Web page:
They are working on updating the recommended dietary guidelines for 2020-2025, and it seems the same falsehoods are persisting in the government’s report. Action Alert!
Every five years, the government undergoes a process to update its Dietary Guidelines for Americans. One of the initial phases of this process is a Scientific Report from an advisory committee that makes recommendations on certain matters. That Scientific Report was just released for the 2020-2025 Dietary Guidelines Committee and, unsurprisingly, it continues to miss the mark on a number of key issues, including saturated fat, added sugars, red meat, and others. These failures underscore why the government shouldn’t be in the business of offering nutrition advice in the first place.
The Scientific Report continues the previous guidelines’ error in urging a lower intake of saturated fat. This is based on outdated and largely disproven research. Historically the claim has been an alleged link to heart disease. However, more recent evidence shows that saturated fat is not, in fact, linked to heart disease. Rather saturated fat has been proven to have a number of health benefits, including improved cardiovascular risk factors and liver health, stronger bones, healthy lungs and brain, proper nerve signaling, and a strong immune system. Some saturated fats, such as coconut oil, are considered superfoods.
The report also states that “Replacing saturated with unsaturated fats in the diet also reduces serum total and low-density lipoprotein cholesterol in all adults and some children, especially boys.” This seems to echo the 2015-2020 Dietary Guidelines, which told us to “eat as little dietary cholesterol as possible” to protect our hearts. The best research today says that this is nonsense. Dietary cholesterol is not what determines our cholesterol level since the body makes its own. And many people today have too little cholesterol rather than too much, especially since so many are on statin drugs and both “good” and “bad” cholesterol are essential for our health. The problem with “bad” cholesterol is when it becomes oxidized. Fortunately, there is a blood test to measure it—the OX-LDL test, but very few doctors are telling their patients about this important test.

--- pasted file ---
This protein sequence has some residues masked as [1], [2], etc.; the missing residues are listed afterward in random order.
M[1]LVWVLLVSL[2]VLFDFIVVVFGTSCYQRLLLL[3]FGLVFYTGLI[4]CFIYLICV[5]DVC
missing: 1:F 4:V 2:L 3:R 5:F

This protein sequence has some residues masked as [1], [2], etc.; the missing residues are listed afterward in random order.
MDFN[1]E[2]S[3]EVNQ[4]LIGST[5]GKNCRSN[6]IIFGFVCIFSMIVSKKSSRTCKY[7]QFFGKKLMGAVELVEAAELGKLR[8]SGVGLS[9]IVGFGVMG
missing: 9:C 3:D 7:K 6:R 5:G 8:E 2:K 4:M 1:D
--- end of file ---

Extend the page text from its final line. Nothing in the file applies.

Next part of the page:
Another concerning recommendation relates to added sugars. The report notes the risks of overconsumption of added sugars in terms of chronic disease and recommends that Americans consume less than 6 percent of energy from added sugars, down from 10 percent recommended in the 2015-2020 Dietary Guidelines. Why is the government recommending any added sugar at all? Any integrative doctor or nutrition professional worth his or her “salt” will advise patients (in most cases) to strictly limit their sugar intake, and to eliminate added sugar completely—in particular artificial sweeteners and highly processed forms like high fructose corn syrup. American already consumes three pounds of sugar every week. This consumption is estimated to have caused chronic diseases that cost an extra $1 trillion in healthcare spending between 1995 and 2012.
The Scientific Report also includes recommendations to reduce consumption of red meat—this is misleading due to the significant difference in nutritional content between corn-fed beef raised in concentrated animal feeding operations (CAFOs) and grass-fed, pasture-raised beef. Everyone needs iron, although not too much, and beef is one of the best sources.
All of this wrong advice emphasizes that the government is in no place to be giving dietary advice to Americans.
The report contains an interesting admission: “Diet is a modifiable factor that is critically relevant to the primary and secondary prevention of most non-communicable diseases and the leading causes of disability and death affecting Americans.” In other words: food is medicine. It’s too bad that federal agencies systematically undermine our ability to use food as medicine. The FDA and FTC have launched a massive censorship campaign against doctors and clinics for informing the public about scientifically-supported ways to use food and supplements to protect against and treat COVID-19.
Why this hostility to the seemingly uncontroversial concept of food as medicine? Because food and supplements don’t make Big Pharma and the FDA money. The FDA gets a large part of its funding from drug company user fees, and for this reason sees Big Pharma as its client. Supplements and other natural products compete with pharmaceutical drugs, so the FDA uses its enormous power to tilt the scales in favor of the drug companies. And because natural products generally cannot be patent-protected like drugs can, they can’t afford FDA-approval and so cannot make disease claims. It is one among many ways cronyism is undermining healthcare in this country.
Action Alert! Sign our petition that seeks to reform a healthcare system that blocks access to natural treatments that generally cannot go through FDA approval, and send a message to the USDA pointing out the errors in their committee’s recommendations. Please send your message immediately.